Do I Need a License to Practice?

You’ll need a license to practice in most states. Licensure is currently not required in:

  • Alabama
  • Oklahoma
  • South Dakota

All other states require some sort of licensure, although requirements vary. Generally, you’ll need to have earned a degree from an accredited school and have passed exams. Even if your state doesn’t require licensure, it still might be a good idea to earn national certification. This can both increase your credibility and allow you to accept some kinds of insurance for payment.

What About Certification?

Like licensure, certification is generally—but not always—required. When certification is required, you’ll need to pass an exam given by the National Certification Commission for Acupuncture and Oriental Medicine (NCCAOM). To qualify for the exam, you’ll need a degree from an ACAOM-accredited school and to pass a Clean Needle Technique (CNT) course.

Several states require you to be licensed, but not certified. In these states, you’ll still need to take exams from NCCAOM, but you won’t need to earn and maintain NCCAOM certification. There is one exception: In California, you’ll need to be licensed, but you won’t take the NCCAOM exams. California has its own exams and license process.

How Much Can I Earn?

Your acupuncture salary depends on several factors, including your experience, whether you’re licensed, and where you work. If you run your own clinic, your salary might depend on your clinic’s success. The number of patients you see, your ability to take insurance payments, and the recommendations you get based on your reputation in the local community can all make a huge difference in the amount of money your clinic brings in.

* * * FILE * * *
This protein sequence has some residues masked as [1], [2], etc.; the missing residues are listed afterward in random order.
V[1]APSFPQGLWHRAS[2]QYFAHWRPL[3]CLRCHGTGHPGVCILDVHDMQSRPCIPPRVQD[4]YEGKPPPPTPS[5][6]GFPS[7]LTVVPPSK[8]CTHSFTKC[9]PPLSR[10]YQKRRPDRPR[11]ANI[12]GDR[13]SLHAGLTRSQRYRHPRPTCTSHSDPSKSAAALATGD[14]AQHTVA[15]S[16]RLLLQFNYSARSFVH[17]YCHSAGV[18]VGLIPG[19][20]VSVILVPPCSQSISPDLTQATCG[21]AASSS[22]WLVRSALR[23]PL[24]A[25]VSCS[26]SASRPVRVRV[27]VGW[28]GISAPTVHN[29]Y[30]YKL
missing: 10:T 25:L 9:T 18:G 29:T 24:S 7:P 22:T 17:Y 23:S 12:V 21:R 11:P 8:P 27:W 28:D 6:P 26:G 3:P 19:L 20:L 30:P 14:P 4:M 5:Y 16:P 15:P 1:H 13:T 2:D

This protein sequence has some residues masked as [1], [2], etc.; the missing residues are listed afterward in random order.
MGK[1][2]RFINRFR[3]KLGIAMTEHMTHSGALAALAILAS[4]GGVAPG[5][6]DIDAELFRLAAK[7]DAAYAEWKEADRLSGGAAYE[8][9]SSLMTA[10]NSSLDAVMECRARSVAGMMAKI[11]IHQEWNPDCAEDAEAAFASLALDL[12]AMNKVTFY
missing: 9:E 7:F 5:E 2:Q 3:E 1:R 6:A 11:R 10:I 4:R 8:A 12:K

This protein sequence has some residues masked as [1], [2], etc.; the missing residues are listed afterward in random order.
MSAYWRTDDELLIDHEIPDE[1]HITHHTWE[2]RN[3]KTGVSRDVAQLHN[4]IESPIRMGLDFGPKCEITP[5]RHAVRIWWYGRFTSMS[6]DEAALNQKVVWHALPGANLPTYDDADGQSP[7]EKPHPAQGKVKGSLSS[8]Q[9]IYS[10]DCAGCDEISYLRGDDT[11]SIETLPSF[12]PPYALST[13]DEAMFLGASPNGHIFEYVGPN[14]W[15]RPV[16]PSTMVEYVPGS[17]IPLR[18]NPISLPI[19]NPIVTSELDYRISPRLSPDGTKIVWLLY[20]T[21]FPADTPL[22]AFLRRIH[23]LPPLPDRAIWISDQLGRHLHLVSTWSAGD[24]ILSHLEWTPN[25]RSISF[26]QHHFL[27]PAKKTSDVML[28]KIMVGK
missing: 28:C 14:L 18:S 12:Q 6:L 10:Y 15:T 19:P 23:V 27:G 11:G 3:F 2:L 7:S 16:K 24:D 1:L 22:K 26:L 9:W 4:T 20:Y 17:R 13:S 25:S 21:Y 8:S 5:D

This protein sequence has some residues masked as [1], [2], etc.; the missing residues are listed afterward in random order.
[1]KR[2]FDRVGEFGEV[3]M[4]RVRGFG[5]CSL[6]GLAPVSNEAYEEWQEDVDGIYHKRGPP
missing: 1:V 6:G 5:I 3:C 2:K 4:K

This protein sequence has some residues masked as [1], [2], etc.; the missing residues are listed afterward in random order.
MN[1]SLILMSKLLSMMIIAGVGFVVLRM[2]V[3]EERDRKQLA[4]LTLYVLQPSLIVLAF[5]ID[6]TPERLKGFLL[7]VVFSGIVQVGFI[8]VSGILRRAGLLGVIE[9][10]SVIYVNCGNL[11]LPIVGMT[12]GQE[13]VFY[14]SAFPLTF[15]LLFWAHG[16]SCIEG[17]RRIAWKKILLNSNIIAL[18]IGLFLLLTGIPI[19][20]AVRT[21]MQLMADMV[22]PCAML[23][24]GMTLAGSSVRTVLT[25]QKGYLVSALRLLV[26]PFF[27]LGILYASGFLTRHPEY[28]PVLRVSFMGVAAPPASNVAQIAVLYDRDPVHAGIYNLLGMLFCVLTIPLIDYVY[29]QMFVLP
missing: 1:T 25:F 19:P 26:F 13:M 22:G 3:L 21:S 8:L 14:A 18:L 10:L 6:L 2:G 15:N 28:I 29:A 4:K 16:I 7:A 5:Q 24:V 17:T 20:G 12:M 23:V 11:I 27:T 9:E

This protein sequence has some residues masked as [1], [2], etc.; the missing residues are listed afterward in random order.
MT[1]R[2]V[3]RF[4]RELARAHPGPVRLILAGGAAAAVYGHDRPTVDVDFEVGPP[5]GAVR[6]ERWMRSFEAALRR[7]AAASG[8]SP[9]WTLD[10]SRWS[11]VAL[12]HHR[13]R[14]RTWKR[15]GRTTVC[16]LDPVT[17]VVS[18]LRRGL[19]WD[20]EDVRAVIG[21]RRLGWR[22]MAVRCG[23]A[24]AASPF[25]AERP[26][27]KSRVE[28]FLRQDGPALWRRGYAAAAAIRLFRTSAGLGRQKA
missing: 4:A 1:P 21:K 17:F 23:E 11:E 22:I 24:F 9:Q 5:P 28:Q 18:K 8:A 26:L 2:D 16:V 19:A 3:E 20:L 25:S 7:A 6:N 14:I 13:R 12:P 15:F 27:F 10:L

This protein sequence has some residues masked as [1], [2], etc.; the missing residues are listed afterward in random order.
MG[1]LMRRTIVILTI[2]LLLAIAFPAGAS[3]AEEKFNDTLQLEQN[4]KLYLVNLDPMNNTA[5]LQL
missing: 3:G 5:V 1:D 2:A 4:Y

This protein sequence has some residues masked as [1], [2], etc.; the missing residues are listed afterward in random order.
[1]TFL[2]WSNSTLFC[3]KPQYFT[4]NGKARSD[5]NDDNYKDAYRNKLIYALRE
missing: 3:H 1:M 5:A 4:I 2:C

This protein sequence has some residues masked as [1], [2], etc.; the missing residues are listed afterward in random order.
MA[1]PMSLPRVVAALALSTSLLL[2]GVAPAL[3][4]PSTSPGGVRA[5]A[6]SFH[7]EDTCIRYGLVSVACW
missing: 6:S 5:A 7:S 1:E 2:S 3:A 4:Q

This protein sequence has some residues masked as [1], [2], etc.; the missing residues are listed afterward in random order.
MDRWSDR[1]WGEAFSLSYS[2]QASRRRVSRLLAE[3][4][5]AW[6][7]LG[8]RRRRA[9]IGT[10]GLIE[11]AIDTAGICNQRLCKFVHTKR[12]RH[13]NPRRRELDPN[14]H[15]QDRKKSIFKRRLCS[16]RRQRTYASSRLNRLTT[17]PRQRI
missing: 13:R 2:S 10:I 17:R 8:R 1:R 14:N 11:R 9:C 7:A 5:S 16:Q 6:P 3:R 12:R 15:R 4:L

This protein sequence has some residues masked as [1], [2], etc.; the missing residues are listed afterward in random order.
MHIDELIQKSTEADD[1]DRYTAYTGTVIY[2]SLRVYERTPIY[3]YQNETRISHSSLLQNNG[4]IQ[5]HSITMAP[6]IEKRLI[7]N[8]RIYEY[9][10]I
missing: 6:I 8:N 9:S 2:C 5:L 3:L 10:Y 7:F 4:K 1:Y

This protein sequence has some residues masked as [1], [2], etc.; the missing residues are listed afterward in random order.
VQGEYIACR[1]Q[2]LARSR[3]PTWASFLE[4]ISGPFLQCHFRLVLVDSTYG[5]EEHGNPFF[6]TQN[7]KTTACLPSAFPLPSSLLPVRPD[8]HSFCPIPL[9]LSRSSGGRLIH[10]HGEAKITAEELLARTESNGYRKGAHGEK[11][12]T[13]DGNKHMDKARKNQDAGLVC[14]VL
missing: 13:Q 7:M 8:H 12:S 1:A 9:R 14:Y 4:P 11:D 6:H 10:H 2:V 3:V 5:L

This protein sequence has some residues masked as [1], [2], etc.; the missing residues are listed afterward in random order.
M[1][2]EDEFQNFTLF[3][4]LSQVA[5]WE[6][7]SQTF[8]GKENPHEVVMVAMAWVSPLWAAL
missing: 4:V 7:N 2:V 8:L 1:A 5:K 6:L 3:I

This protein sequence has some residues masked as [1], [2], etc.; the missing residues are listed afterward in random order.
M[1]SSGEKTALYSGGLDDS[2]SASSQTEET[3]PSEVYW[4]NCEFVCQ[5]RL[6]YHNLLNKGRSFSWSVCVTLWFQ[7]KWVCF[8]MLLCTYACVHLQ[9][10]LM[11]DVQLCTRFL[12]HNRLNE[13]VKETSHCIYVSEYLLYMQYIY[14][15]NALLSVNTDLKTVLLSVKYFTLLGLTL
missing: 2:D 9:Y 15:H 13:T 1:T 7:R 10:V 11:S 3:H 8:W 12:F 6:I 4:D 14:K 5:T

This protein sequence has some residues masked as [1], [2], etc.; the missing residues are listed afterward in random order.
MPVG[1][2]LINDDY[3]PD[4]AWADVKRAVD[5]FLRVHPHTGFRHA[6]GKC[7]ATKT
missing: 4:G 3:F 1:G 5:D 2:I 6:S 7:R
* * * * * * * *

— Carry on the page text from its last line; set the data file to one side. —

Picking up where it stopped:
Career Outlook

Acupuncture is a growing field. Recent research has backed its use as a treatment for several conditions. Additionally, acupuncture is increasingly reimbursed by insurance companies and used as part of complementary or integrative medical approaches. This increasing respect from Western medicine is driving job growth for acupuncture practitioners.

“As people in the U.S. become more aware of the uses of acupuncture for things other than just pain, the demand for acupuncture is growing,” says Bennett. “Acupuncturists are often booked out for many weeks. And there is an increasing demand for acupuncturists in small towns and rural areas where acupuncture is difficult to get.”

The Many Facets of Acupuncture

back of acupuncture model with meridians labeled and needles